George Herbert's meat-tasting face
Welcome to 'Our readers write', where we throw out a question related to poetry and ask readers to jump up and catch it. Got a question you'd like answered? Drop it in the comments section for use in the near future.
We asked New Poetries VI contributors to fill in the blanks:If ________ were alive today, he/she'd be outraged/entertained by _________.
Adam Crothers: If George Herbert were alive today, he'd be outraged by the suggestion that in order to innovate properly he should abandon, not redouble, his pursuit of metre and rhyme.
Nyla Matuk: I would introduce William Carlos Williams to the artist Tracey Emin’s installation, “My Bed.” He might appreciate it as a thing-in-itself.
Lesley Saunders: If Sappho were alive today, she'd be entertained (and probably delighted) by how much her poetry is still being read and enjoyed, especially considering how little of it survives. According to the Daily Telegraph (January 2014), a newly-discovered fragment of her poetry was 'even more exciting than a new album by David Bowie'. And you can even listen to a reconstruction of how the only complete extant poem of hers sounded.
David Troupes: If Emily Dickinson were alive today, she'd be all about anonymous blogging.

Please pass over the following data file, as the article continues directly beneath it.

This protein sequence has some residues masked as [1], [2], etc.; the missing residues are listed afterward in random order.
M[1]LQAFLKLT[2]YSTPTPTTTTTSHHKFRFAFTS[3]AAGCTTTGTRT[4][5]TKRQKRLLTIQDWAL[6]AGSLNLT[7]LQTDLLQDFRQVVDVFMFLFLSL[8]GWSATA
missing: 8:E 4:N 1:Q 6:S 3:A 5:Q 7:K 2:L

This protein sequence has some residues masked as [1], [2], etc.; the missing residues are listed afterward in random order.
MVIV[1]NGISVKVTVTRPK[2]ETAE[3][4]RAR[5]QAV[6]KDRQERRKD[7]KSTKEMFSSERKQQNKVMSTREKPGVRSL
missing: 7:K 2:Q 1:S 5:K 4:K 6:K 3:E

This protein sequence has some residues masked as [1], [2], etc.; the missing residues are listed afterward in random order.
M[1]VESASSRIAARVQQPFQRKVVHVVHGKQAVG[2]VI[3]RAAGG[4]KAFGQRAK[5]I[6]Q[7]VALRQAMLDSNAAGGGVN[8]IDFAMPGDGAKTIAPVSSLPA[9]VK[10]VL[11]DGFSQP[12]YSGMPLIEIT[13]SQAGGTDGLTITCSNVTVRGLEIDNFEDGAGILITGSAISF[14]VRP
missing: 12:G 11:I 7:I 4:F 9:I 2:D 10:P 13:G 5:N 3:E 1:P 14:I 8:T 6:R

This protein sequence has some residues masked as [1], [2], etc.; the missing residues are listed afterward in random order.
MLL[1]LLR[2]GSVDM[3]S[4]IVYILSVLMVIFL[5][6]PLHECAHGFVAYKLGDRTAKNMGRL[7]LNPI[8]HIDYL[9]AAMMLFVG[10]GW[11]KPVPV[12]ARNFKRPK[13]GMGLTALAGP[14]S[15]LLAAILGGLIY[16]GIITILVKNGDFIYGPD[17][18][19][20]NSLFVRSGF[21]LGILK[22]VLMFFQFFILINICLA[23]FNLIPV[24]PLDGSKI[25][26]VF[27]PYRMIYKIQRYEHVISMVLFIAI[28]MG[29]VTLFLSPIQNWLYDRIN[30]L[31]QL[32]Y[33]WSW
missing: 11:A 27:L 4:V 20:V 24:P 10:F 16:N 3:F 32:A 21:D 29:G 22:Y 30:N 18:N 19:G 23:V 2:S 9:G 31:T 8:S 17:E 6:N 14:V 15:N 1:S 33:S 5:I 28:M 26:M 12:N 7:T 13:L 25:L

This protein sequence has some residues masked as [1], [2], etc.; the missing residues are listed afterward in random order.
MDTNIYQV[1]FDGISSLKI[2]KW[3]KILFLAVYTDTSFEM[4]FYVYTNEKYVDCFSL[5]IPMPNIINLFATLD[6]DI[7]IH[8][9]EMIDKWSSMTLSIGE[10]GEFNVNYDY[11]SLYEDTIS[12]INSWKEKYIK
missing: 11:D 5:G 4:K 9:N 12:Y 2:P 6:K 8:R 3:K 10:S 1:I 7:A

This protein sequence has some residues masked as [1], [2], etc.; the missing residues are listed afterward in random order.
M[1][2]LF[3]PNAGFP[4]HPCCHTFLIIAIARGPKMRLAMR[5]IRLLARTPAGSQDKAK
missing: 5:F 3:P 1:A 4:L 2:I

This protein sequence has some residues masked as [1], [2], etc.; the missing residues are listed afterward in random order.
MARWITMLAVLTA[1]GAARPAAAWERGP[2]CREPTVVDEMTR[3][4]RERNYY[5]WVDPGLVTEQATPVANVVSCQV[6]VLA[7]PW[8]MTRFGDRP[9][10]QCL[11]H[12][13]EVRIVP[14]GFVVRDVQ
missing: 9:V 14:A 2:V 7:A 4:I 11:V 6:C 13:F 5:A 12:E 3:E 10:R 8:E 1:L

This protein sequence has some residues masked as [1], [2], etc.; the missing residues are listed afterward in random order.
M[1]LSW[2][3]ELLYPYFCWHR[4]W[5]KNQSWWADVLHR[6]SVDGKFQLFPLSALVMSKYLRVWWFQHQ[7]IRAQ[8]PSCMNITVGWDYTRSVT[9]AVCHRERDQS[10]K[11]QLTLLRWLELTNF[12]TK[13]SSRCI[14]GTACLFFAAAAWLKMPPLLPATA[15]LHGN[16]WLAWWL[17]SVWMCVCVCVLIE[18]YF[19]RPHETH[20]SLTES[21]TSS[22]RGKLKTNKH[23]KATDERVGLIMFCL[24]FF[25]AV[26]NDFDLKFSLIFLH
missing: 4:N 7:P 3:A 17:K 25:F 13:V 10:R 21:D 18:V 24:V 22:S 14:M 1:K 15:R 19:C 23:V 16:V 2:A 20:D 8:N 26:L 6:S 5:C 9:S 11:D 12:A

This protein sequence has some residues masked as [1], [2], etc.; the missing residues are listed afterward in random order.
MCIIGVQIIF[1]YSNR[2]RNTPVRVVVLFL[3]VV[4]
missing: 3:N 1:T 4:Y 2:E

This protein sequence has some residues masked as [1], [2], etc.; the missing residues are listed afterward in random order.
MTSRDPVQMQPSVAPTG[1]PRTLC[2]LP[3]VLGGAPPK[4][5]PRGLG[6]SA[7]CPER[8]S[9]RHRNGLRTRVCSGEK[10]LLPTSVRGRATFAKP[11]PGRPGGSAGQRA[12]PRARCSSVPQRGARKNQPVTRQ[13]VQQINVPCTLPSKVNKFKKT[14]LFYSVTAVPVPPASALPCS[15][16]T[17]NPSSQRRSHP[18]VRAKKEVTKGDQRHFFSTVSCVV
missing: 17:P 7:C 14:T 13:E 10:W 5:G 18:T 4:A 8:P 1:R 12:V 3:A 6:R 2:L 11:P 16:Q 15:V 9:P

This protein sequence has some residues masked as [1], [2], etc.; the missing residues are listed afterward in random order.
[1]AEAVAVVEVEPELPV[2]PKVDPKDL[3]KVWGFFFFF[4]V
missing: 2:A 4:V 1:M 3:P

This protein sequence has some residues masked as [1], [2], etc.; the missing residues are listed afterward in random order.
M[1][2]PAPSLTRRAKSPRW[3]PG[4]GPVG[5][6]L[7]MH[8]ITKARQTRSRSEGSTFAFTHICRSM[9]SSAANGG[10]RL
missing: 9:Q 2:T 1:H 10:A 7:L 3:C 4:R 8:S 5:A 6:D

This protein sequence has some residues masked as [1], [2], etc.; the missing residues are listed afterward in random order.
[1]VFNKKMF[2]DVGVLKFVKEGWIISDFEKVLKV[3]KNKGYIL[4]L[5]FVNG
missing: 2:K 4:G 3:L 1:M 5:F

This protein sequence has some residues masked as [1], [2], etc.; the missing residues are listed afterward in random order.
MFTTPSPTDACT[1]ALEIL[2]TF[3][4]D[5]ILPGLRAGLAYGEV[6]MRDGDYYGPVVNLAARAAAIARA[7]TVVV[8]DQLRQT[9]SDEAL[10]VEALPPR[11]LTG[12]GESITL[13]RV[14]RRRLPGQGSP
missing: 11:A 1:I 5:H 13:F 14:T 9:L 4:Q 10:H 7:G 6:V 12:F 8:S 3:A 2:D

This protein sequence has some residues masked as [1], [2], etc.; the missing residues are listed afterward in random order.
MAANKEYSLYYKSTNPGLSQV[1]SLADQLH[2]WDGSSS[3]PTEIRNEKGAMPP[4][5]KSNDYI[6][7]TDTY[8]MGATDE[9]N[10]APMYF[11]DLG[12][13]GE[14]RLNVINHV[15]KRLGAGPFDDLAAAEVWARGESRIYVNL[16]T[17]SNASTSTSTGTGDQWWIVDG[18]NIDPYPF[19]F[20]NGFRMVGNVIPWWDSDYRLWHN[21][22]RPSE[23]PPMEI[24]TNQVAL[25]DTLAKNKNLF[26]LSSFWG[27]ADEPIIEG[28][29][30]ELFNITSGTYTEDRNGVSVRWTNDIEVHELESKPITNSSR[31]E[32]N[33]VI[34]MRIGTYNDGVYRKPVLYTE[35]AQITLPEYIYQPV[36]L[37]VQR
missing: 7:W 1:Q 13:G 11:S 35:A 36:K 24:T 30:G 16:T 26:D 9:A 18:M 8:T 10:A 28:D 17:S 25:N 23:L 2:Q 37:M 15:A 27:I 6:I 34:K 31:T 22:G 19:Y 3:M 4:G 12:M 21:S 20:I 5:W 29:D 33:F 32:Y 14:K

Rebecca Watts: If Wordsworth were alive today, he'd be outraged by how out of tune we are with reality. In a well-known sonnet he laments the widespread inattentiveness to Nature (his capital) among a recently industrialised populace fixated on the 'worldly' actions of 'getting and spending'. Ironically, what he called 'nature' we might call 'the world', which today (at least in those parts lucky enough to be free from attention-demanding natural disasters) is generally ignored in favour of a virtual realm, where screens, headphones and social media platforms deliver on demand the proxy sensory and emotional experiences that so convincingly resemble meaningful interactions. While I don't believe collective human experience would be improved by us all spending our days rambling in the Lake District, exclaiming whenever we happened upon a nice flower, might there be some fruitful middle ground between Wordsworth's privileged position and iPhone-induced oblivion? No doubt if Philip Larkin were alive today he'd offer up some sensible suggestions.